In the interests of transparency, below is a copy of the email sent to @stavvers on the 3rd of March. Please note the apology is for the hurt caused, which as an organisation we absolutely stand by. No one has a right to cause hurt to anyone, regardless of ideological disagreements.
@stavvers still has an important choice to make about whether she will take the step of apologising herself for the hurt caused in saying that a woman writing about how she was raped and what helped her to recover 'thinks like a rapist'.
I’m responding to the Tweet sent earlier today in which we asked whether you had considered choosing to apologise for saying that a woman who had written a piece in the New Statesman talking about how she was raped ‘thinks like a rapist’ in a tweet you wrote on the 24th of February.
Myself and my organisation believe it is important for all survivors to be treated with respect and dignity and we also campaign actively to create safe spaces for survivors to speak out including through engagement with media outlets. We believe it is important to provide support provision for both transmen and transwomen who have survived sexual violence and also hold that righteous rage is key to us mobilising to create a world without sexual violence.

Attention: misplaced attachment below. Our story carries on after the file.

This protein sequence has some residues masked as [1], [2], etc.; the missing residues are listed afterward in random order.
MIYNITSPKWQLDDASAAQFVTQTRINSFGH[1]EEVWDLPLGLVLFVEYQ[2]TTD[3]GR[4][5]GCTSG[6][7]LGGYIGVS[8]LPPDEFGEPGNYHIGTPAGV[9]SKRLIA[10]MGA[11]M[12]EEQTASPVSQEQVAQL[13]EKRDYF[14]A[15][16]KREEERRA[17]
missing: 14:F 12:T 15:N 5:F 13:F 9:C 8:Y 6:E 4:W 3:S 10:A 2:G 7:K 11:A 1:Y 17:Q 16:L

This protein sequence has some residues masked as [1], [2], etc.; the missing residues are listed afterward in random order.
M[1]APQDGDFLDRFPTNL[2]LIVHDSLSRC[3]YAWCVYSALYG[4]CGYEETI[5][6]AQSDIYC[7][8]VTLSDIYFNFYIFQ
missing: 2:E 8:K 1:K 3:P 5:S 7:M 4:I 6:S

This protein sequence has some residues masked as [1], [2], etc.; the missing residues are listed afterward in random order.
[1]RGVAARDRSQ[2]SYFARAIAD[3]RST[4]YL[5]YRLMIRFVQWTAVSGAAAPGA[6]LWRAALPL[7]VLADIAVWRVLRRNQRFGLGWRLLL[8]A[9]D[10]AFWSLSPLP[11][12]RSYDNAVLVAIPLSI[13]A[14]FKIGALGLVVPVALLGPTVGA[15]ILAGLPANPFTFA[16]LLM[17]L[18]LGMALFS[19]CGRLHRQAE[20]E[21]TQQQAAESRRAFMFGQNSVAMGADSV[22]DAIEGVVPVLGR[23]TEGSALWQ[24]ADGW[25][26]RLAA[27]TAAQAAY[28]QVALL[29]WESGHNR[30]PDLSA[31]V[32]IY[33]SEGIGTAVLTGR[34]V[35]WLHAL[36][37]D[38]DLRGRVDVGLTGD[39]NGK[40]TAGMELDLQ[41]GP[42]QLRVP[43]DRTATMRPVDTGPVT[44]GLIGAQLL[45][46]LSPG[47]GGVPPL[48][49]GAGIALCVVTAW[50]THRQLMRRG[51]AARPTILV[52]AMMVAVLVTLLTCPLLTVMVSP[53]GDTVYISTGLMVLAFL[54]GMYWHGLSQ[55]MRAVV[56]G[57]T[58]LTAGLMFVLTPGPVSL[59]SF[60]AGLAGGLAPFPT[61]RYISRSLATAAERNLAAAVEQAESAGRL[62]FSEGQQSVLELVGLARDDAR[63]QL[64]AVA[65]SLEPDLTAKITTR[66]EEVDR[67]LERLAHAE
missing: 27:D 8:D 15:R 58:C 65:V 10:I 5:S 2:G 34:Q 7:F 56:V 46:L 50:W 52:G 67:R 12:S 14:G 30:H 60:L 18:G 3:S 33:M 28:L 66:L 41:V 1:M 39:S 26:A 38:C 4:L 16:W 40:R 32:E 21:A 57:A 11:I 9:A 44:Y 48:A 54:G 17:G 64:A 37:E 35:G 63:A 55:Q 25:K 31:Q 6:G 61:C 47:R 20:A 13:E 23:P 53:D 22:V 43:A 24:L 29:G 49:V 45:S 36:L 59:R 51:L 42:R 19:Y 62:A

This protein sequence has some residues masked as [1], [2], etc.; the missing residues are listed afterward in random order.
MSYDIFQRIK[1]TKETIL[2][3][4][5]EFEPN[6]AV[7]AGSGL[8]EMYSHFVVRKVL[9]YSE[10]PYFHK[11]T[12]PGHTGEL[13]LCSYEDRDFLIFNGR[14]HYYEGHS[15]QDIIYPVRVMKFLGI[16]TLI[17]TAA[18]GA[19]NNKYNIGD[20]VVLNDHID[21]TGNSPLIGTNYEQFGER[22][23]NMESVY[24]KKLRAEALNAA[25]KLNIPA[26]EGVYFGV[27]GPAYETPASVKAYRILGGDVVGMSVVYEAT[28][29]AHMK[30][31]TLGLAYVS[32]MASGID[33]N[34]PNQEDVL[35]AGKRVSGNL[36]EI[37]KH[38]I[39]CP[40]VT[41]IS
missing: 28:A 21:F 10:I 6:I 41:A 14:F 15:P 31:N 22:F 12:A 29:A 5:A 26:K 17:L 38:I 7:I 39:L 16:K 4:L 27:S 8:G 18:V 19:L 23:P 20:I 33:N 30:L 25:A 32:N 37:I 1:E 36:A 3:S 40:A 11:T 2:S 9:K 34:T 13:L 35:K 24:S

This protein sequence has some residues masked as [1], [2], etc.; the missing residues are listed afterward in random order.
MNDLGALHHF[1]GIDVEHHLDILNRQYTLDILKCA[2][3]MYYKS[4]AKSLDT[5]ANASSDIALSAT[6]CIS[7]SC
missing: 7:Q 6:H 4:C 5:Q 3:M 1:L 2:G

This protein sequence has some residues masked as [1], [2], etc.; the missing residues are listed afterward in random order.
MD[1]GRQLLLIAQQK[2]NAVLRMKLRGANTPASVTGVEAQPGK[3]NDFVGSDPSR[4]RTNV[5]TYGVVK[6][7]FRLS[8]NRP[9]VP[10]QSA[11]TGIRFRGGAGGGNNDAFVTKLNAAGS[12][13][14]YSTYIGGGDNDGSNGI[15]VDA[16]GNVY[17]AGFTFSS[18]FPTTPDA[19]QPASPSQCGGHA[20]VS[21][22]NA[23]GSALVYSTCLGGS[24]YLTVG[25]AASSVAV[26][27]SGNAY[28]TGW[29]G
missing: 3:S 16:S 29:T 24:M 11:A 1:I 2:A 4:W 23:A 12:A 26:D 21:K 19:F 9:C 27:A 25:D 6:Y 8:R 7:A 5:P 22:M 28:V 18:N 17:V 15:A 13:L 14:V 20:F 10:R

I understand you were deeply hurt by being asked whether you had considered making a decision to apologise, and for this hurt I offer my own heartfelt apology. I wanted to apologise to you over the phone as hearing it may feel more real than reading, though I understand you saying that you find phone conversations difficult due to having a learning disability. You offered, in your open letter to us, to come into the centre and I am happy to arrange this so we can speak in person. I can remember speaking alongside you about the Rape Pornography campaign on Al Jazeera in 2013 and know that though we have different positions on some aspects of ending violence against women and girls there are large points of similarity and connection.
Keep up the good fight